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The greatest composer of German opera, Richard Wagner was the youngest of nine children of Friedrich and Johanna Wagner. His father, a police registrar, died 6 months after Wagner was born, and his mother was remarried the following year to Ludwig Geyer, an actor and portrait painter, who moved the family to Dresden. Geyer died in 1821, and in 1827 the family returned to Leipzig.
Wagner was attracted to the theater at an early age. His first creative effort was a spoken tragedy, Leubald and Adelaide (1828), which was heavily influenced by Shakespeare and Goethe. He decided at once, however, that he must also write music, and he proceeded to teach himself the rudiments of composition, supplementing them with the study of scores. His formal training was brief--about 6 months in 1831-32 with the Leipzig cantor C. T. Weinlig. During the 1830s, Wagner held a series of conducting posts with small theatrical companies, and he wrote two operas, Die Feen (The Fairies, 1834) and Das Liebesverbot (Forbidden Love; after Shakespeare's Measure for Measure); the latter was performed without much success in 1836 in Magdeburg.
In 1839 Wagner sailed to London. During the tempestuous voyage across the North Sea, he conceived the idea for his second major opera, Der fliegende Holländer (The Flying Dutchman, completed in 1841). After eight days in London, he traveled to France, settling eventually in Paris, where he became acquainted with the music of Hector Berlioz. He remained in Paris until April 1842, at times reduced to the direst poverty. On October 20, 1842, Rienzi was produced at the Court Theater at Dresden, Germany. Its success led to the production of Der fliegende Holländer at Dresden on January 2, 1843. In the same month Wagner moved to Dresden, where he became one of the conductors at the Court Theater. His romantic opera Tannhäuser was produced at Dresden on October 19, 1845. This work, with innovations in structure and technique, perplexed audiences accustomed to the conventional opera of the day and elicited a storm of adverse criticism. Nevertheless, Tannhäuser was produced at Weimar, Germany, three years later by the Hungarian composer Franz Liszt, who afterward became an enthusiastic proponent of Wagnerian music drama. The meeting of Liszt and Wagner in 1848 resulted in a lifelong friendship. In the same year the romantic opera Lohengrin was completed, but the management of the Court Theater at Dresden, apprehensive of public and critical reaction to another work by the composer of Tannhäuser, declined to produce it. Liszt once more came to the rescue and produced Lohengrin at Weimar on August 28, 1850. These years of success ended when his participation in revolutionary political activities forced him to flee to Switzerland.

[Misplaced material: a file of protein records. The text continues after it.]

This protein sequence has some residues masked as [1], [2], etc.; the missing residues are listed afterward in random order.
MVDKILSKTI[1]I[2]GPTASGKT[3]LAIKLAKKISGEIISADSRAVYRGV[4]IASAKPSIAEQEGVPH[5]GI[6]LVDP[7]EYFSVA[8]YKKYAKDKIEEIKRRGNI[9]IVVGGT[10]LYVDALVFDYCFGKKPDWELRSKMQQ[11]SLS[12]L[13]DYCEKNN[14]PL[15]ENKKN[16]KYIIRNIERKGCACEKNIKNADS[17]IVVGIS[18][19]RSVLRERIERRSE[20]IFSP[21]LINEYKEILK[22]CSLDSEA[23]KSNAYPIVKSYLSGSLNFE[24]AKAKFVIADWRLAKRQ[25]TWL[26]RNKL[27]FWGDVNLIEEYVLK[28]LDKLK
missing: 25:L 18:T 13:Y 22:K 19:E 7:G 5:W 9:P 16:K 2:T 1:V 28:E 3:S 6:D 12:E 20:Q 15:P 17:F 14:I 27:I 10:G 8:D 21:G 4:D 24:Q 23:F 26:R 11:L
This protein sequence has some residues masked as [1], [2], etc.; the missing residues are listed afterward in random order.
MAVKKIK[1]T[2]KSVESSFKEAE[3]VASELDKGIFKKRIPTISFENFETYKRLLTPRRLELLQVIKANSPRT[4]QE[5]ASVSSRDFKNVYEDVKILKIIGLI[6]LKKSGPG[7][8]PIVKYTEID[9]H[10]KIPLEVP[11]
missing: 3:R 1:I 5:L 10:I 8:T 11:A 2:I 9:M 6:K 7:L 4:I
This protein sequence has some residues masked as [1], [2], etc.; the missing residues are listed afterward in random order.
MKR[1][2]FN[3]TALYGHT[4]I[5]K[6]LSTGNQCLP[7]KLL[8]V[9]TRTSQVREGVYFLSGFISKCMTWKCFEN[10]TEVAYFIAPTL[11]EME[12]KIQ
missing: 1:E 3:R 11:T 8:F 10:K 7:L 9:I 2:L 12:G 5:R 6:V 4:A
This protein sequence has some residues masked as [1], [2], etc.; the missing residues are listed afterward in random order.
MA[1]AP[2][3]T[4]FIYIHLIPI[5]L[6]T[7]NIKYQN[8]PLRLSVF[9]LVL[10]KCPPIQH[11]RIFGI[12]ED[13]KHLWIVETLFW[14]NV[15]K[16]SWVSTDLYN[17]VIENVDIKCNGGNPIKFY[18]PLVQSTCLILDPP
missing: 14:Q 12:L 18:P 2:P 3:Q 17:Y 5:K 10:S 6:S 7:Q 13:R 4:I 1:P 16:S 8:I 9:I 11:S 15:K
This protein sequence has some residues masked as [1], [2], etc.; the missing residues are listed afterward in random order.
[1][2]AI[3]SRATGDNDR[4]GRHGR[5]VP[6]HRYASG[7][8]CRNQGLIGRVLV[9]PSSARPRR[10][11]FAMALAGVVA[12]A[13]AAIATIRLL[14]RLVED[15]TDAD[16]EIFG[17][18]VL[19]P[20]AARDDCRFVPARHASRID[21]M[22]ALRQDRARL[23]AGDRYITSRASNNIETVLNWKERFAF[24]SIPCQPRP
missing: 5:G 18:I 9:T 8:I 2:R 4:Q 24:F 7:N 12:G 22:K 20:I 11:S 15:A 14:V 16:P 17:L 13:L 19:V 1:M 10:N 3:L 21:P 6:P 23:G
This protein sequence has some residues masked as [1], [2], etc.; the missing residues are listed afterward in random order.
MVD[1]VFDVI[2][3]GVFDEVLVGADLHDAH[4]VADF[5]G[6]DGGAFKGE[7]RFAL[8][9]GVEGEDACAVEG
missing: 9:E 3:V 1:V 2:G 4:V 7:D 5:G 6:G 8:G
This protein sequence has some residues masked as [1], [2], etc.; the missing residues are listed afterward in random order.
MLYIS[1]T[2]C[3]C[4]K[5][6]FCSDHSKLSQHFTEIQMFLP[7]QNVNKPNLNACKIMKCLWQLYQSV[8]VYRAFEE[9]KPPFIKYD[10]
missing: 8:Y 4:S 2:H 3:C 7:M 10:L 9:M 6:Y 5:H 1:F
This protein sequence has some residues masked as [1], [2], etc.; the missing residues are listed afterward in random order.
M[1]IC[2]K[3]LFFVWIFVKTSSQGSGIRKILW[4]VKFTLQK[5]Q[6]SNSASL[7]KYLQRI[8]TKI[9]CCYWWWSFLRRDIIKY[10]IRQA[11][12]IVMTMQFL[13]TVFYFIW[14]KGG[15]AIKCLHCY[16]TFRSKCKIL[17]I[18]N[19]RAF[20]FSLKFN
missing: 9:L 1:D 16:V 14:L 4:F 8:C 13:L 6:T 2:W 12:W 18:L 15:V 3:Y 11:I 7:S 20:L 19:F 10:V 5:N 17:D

Wagner's exile from Germany, which lasted until 1860, marks the start of a new period in his career. For a few years he devoted himself almost entirely to speculation about the nature of opera which led to his most ambitious work, a cycle of four operas known collectively as Der Ring des Nibelungen, based on the 12th-century Middle High German epic poem of the Nibelungenlied. The texts of the Nibelung dramas were written in reverse order. Finding that certain narrative episodes in Götterdämmerung (The Twilight of the Gods), the final work of the tetralogy, required elaboration and dramatic exposition to make the story altogether comprehensible, Wagner wrote the third part, Siegfried. Still not satisfied, however, he wrote Die Walküre and, as a further explanatory prelude, Das Rheingold. Wagner began work on the score of Das Rheingold in November 1853, completing it in May of the following year. By the end of December 1856, the score of Die Walküre was finished.
Meanwhile, in 1852, Wagner had made the acquaintance of the wealthy merchant Otto Wesendonck and his wife Mathilde. The former placed at the disposal of Wagner and Minna a small cottage, the Asyl (German, "Asylum"), on the Wesendonck estate near Zürich; this situation furnished the composer with the inspiration for some of his finest music. Close association between Wagner and Mathilde soon developed into love, which they were forced to renounce. Their romance eventually found expression, however, in Wagner's passionate score of Tristan und Isolde (1857-59), which is one of the longest and the most difficult to produce of all the Wagnerian music dramas. Its first performance was on June 10, 1865, at Munich, under the auspices of Louis II, king of Bavaria, who had become Wagner's patron.
In 1861 the political ban against Wagner was lifted. Upon his return to Prussia the composer settled in Biebrich, where he began work on his only comic opera, Die Meistersinger von Nürnberg, completed in 1867. The work was produced on June 21, 1868, at Munich, where in 1869 and 1870 Das Rheingold and Die Walküre also were given by command of the king.
Immediately after the production of Die Meistersinger Wagner resumed work on the score of Siegfried, completing it in February 1871. At the same time he began the composition of Götterdämmerung. Meanwhile, on August 25, 1870, the composer, who had been separated from his first wife for nine years, married Cosima von Bülow, the divorced wife of the pianist and conductor Hans Guido von Bülow and the daughter of Liszt. Wagner's orchestral work Siegfried Idyll (1870) was written for Cosima. In the summer of 1872, Wagner composed the last part of Der Ring des Nibelungen, and by November 1874, orchestration of Götterdämmerung had been completed. On August 13-17, 1876, the premiere performance of the whole tetralogy took place at the Festspielhaus, a theater in Bayreuth designed and constructed especially for the presentation of Wagnerian music dramas. In 1877 Wagner began work on Parsifal, based on legends of the Holy Grail. The last of the Wagnerian music dramas, Parsifal was produced for the first time on July 26, 1882.